Happy New Year from Santa Barbara! We hope to connect with many of you in the coming year – whether through a submission to an upcoming Call for Proposals, as a participant in a new Working Group, or hosting your own collaboration workshop at NCEAS. As we head into 2014, we would like to take a moment to share with you some of NCEAS' 2013 highlights
NCEAS hosted around 600 visiting scientists and other professionals in 2013 and nearly 6,000 over the lifetime of the Center. We had 19 active working group projects, totaling more than 500 projects since 1995!
In July, we announced a new scientific collaboration launched with The Nature Conservancy (TNC), and the Wildlife Conservation Society (WCS) establishing SNAP: Science for Nature and People. The collaboration seeks to answer the question: "How can protecting nature help ensure food, energy, water, and security for 9 billion or more people?" SNAP is generously funded through founding grants from the Gordon and Betty Moore Foundation, Shirley and Harry Hagey, Steve and Roberta Denning, Seth Neiman, and the David and Lucile Packard Foundation.
Two SNAP projects are underway: Conserving western Amazonia’s freshwater ecosystems & services (PIs: Michael Goulding, Craig Groves, and Mariana Varese) and Integrating natural defenses into coastal disaster risk reduction (PIs: Michael Beck and Jane Carter Ingram). We also issued the first SNAP Call for Proposals and received more than thirty proposals. Stay tuned, NCEAS will be kicking off several new SNAP Working Group projects shortly. The next SNAP RFP will be issued in March 2014.
In September, NCEAS began a three-year collaborative project led by UCSB researcher Paul Berkman titled Arctic Options: Holistic Integration for Arctic Coastal-Marine Sustainability. Funded by the National Science Foundation, Arctic Options will analyze scenarios of Arctic change to develop a set governance and infrastructure options that address national interests and common interests, environmental protection, social equity, and economic prosperity.
In October, NCEAS was asked by the US Fish and Wildlife Service to manage the scientific peer review process for the status of the gray wolf as an endangered species. While not a typical NCEAS activity, the assembled panel and scientific review process conducted by NCEAS past resident, Steven Courtney, were well received by the Service.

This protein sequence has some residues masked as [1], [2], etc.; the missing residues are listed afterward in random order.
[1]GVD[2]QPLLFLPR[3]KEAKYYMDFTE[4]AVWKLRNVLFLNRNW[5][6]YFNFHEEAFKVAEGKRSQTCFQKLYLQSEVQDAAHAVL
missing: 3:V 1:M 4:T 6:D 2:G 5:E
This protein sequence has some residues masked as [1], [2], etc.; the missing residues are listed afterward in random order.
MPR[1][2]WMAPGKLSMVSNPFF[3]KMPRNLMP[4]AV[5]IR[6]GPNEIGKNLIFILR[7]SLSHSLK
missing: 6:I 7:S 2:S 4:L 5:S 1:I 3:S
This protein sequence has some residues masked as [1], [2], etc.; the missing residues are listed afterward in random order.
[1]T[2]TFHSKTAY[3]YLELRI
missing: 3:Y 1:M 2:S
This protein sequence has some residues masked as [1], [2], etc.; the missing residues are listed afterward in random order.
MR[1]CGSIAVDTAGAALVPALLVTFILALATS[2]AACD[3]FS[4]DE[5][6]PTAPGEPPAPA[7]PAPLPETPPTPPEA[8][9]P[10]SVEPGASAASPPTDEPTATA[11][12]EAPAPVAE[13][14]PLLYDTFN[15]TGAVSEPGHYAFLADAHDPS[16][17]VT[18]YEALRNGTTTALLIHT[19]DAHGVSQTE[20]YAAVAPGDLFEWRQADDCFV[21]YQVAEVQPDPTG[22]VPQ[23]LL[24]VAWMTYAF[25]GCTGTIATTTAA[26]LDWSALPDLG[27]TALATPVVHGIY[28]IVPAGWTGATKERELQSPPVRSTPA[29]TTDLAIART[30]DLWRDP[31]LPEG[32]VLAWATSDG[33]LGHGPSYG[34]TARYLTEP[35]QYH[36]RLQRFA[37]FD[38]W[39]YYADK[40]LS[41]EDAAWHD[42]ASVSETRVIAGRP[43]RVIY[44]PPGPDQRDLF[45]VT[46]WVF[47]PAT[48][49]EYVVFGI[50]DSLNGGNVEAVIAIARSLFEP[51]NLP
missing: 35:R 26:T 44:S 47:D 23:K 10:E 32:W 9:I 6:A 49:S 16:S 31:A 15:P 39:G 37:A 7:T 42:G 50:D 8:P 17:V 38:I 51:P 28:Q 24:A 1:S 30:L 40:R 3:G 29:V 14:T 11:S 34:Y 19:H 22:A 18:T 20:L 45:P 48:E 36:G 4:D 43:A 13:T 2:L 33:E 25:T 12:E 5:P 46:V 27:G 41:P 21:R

Throughout the year, NCEAS continued to host our final cohort of NSF-funded Working Groups. From kelp forests to tropical forests, climate change response modeling to analysis tools for animal tracking using miniature geologgers, these Working Groups will be publishing their findings in the years to come. A full list of active projects are listed on the NCEAS website.
Well beyond the lifespan of the traditional NCEAS funding cycle, NCEAS groups continue to produce a steady stream of influential publications. Check out a few examples below selected from a long list of 2013 peer-reviews research publications.
In Nature Climate Change, Elvira Poloczanska and co-authors reported that warming oceans are causing marine species to change breeding, feeding, and migration timing, as well as shift where they live - on a scale comparable to or greater than those observed on land. The study was cited in more than 100 publications worldwide including ABC Australia (Australia), ANI News (Asia), Die Welt (Germany), Le Monde (France), and MSNBC.
Kevin Lafferty and co-authors published six high-quality food webs complete with parasites, like tapeworms and flukes, alongside free-living species, like birds, crabs, and clams. Their findings on the role of parasites in these food webs (PLoS Biology) were picked up by Science Magazine, PhysOrg, and several others.
Lesley Lancaster and co-authors reported evidence that California’s current biodiversity primarily results from low extinction rates, as opposed to elevated specialization or immigration rates, as previously believed (Evolution). This study was covered by Discovery, Futurity, LA Times, Science Daily, and many other international newspapers.
Ecology Letters published Erin Mordecai’s and co-authors’ findings that the optimal temperature for malaria transmission is 25 °C, 6 °C lower than previous models, altering predictions about how climate change will affect malaria. New Scientist, Health Medicine Network, and other outlets also covered up this study.
Matt Jones, Mark Schildhauer, and their teams are creating and advancing technologies and methods in informatics that enable robust, reproducible science at NCEAS and beyond. Building on the strengths of KNB, Kepler, and DataONE, the Informatics Team and collaborators won two significant NSF grants: 1) the ISEES project which is a large collaboration of scientists and programmers to help shape a vision for a new software institute for environmental science; and 2) the Community Dynamics Toolbox for the analysis of long-term ecological dynamics providing a new set of tools for quantifying how communities change over time.